Although RTs did not change over time at the group level, we addressed the possibility that some participants might have exhibited fluctuating mean RTs across the task, potentially biasing the VTC to define out-of-the-zone epochs when mean RTs were extreme. A local-mean VTC was computed by comparing each trial’s RT to a sliding, rather than the overall, mean (20-trial window). This yielded identical results with regard to the in-the-zone and out-of-the-zone differences in accuracy and error precursors described above.

Additionally, to address the possibility that out-of-the-zone epochs reflected stable periods of abnormally fast or slow RTs rather than erratic deviant responding, we calculated the SD in every in-the-zone and out-of-the-zone epoch (the average lengths of both the in-the-zone and out-of-the-zone epochs were 20 trials). The SD was significantly higher in out-of-the-zone than in in-the-zone epochs [157 vs. 91 ms; t(28) = −13.53, p < .001], confirming that out-of-the-zone epochs comprised erratic deviant RTs rather than consistently fast or slow RTs.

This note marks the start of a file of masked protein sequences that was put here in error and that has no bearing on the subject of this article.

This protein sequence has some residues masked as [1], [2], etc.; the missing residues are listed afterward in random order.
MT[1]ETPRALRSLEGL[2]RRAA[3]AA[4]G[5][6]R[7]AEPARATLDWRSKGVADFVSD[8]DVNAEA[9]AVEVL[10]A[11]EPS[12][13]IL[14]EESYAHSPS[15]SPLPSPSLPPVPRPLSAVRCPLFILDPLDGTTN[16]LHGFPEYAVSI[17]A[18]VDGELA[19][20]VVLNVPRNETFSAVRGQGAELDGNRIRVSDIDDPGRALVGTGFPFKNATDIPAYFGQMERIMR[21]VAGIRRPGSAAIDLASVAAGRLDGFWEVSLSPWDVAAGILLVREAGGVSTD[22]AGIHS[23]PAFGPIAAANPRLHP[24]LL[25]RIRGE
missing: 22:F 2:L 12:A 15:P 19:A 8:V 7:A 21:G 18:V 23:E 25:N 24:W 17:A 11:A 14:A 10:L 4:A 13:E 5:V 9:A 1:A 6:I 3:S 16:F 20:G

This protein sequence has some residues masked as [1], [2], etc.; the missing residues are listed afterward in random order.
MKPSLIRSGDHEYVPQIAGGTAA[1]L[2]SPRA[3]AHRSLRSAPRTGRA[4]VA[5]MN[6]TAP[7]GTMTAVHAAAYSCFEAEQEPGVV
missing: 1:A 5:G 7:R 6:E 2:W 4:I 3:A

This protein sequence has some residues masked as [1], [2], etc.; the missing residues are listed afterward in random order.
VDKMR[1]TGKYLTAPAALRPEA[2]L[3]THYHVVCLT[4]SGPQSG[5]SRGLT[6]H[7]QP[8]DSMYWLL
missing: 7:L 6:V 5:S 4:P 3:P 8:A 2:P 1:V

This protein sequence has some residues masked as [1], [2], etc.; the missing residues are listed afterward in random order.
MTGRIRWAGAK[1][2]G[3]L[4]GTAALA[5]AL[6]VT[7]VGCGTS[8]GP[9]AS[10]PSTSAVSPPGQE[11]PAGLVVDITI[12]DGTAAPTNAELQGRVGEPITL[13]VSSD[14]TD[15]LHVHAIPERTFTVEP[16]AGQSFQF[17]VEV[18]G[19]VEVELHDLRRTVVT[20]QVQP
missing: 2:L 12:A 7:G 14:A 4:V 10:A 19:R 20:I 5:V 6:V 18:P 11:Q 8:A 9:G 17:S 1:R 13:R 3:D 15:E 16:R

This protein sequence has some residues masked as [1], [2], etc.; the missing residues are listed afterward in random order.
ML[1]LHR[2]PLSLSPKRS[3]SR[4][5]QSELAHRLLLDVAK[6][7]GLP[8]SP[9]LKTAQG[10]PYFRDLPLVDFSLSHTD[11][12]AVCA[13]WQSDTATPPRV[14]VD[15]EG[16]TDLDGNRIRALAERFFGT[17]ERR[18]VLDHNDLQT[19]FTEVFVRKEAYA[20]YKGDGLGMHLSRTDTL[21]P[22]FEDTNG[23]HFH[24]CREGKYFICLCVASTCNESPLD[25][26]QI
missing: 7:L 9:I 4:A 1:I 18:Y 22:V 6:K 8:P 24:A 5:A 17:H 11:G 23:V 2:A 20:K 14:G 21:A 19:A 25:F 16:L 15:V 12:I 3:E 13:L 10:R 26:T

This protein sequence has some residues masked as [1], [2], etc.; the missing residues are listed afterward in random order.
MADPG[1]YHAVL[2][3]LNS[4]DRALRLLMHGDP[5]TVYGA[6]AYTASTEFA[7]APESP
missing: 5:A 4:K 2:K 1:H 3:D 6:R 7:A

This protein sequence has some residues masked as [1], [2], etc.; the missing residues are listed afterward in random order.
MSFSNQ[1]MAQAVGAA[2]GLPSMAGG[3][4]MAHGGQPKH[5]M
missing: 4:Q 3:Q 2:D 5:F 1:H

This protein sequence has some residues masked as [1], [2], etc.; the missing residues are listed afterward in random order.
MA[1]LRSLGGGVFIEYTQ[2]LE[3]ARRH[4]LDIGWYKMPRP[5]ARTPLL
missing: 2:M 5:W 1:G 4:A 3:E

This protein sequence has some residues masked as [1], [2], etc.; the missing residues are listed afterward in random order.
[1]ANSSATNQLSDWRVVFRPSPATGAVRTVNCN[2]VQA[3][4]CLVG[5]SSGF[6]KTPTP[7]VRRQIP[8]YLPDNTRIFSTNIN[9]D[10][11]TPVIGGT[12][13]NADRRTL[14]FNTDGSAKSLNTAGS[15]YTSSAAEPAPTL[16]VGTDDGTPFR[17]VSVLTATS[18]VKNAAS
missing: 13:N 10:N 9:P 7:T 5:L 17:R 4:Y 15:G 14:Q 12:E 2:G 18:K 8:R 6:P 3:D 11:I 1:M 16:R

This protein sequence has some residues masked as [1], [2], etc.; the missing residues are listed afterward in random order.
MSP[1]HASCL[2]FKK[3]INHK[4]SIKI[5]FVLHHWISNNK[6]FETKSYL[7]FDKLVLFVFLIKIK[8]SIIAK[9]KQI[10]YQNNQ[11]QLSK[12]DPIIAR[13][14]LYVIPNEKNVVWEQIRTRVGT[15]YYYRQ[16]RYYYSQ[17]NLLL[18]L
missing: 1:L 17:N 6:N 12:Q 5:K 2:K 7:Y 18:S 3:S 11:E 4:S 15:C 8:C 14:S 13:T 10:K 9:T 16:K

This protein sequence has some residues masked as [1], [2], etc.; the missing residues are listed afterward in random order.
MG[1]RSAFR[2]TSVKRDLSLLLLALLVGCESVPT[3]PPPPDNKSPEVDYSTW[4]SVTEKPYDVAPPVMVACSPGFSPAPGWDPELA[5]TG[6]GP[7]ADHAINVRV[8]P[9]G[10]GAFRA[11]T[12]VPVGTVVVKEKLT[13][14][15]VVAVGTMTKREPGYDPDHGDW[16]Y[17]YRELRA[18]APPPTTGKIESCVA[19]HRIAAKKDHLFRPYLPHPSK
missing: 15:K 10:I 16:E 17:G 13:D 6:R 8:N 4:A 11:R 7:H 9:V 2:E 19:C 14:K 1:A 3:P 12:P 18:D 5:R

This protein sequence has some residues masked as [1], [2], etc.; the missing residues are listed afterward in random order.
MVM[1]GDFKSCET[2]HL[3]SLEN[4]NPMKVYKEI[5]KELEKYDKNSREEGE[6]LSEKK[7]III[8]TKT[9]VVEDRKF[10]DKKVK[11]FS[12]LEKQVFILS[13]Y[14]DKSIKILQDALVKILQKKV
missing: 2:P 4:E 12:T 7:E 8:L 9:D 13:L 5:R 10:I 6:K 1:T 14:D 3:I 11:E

These findings demonstrate that the degree of RT variability interacts with other behavioral markers of attention: Highly variable out-of-the-zone periods are marked by a greater likelihood of errors and a greater influence of local response speeding or slowing on subsequent performance accuracy, while in-the-zone periods are characterized by relative response consistency and fewer errors. Together, these results suggest that the VTC analysis reveals two potentially distinct attentional states.

To examine whether discrete task or behavioral events precipitated switches between in-the-zone and out-of-the-zone epochs, we calculated both the mean RT and CE rate at various intervals (each consisting of four trials, to ensure that every participant was contributing at least one CE per bin), relative to the transition from in-the-zone to out-of-the-zone epochs, and vice versa (Fig. 5). To summarize, switches were not preceded by patterns of RT slowing or speeding, or by increasing or decreasing CE rates (Fig. 5). Rather, the transition between these two states appears to be gradual. In particular, the increase in CE rate develops over time after a transition from an in-the-zone to an out-of-the-zone epoch (Fig. 5b).
Fig. 5